It’s not every day that we host a marque for the first time on CC, especially one that made great cars on an industrial scale, as opposed to some obscure artisan-type outfit (don’t get me wrong, I love those too.) Let’s look at one of Japanese automobile history’s milestones: the very last Prince model that was still badged as such, the S57 Skyline.
We don’t talk much about religion on this website, which is a good thing. But assuming you are of a monotheistic background like a good many English-speakers, Japanese religious beliefs are about as exotic as they come. They mix three belief systems that don’t quite intersect but co-exist alongside each other: take a form of State religion (Shinto), add a healthy dose of Buddhism and spice it up with a cornucopia of ancient animist gods (the God of rice, the God of the river, etc.). Important things need to be appeased and thanked for their bounty. Is there a God of classic cars? If there is, I need to make a donation. Finding a pristine ‘60s Skyline – the last and best of its kind, as I now understand – sitting alone in a parking lot felt like some sort of divine intervention.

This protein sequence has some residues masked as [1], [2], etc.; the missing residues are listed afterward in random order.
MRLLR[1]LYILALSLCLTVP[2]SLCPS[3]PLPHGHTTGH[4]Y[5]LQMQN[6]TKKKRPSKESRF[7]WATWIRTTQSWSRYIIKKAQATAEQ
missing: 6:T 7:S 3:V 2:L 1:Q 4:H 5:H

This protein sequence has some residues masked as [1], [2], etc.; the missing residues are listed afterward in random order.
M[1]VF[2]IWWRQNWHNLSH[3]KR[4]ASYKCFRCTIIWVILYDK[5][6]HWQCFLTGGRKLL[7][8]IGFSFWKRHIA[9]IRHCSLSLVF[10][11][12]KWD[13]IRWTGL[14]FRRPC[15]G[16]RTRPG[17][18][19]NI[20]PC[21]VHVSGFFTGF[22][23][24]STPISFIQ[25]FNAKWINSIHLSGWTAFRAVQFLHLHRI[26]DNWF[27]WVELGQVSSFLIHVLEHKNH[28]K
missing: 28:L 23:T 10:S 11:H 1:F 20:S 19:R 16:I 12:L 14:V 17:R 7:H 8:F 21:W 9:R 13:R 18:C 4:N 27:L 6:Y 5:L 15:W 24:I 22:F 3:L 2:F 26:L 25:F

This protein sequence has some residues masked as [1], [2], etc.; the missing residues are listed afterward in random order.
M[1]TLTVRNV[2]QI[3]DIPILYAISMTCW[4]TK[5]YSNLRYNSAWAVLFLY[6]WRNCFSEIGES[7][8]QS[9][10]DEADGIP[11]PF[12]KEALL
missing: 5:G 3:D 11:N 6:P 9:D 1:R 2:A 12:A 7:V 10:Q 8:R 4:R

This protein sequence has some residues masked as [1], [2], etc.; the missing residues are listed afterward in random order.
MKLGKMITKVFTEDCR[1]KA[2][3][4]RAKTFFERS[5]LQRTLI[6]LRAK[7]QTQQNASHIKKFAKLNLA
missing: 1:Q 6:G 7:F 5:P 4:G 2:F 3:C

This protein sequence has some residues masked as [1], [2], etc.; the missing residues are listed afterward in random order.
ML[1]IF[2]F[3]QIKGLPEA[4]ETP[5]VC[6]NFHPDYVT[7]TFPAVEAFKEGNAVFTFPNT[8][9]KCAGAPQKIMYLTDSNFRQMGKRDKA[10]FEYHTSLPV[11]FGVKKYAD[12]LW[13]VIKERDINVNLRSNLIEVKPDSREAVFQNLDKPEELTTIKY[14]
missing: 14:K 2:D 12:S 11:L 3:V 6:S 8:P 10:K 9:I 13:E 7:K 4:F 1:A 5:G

OK, I may be pushing it a bit. Maybe I should set a higher bar for “divine intervention” than a 50-year-old Skyline. Still, that car was just planted there in the open, making it an exceptionally easy subject to photograph. That in itself is not half remarkable – how many times were my efforts thwarted by boxed-in beauties in poorly-lit surroundings, or spotted too late driving away? CC hunting can be a frustrating sport. In this case, there were no chain-link fences or hedges to contend with, no blinding sun or pouring rain to ruin the occasion, no suspicious onlooker wondering what this foreigner I was up to. Guess I got really lucky…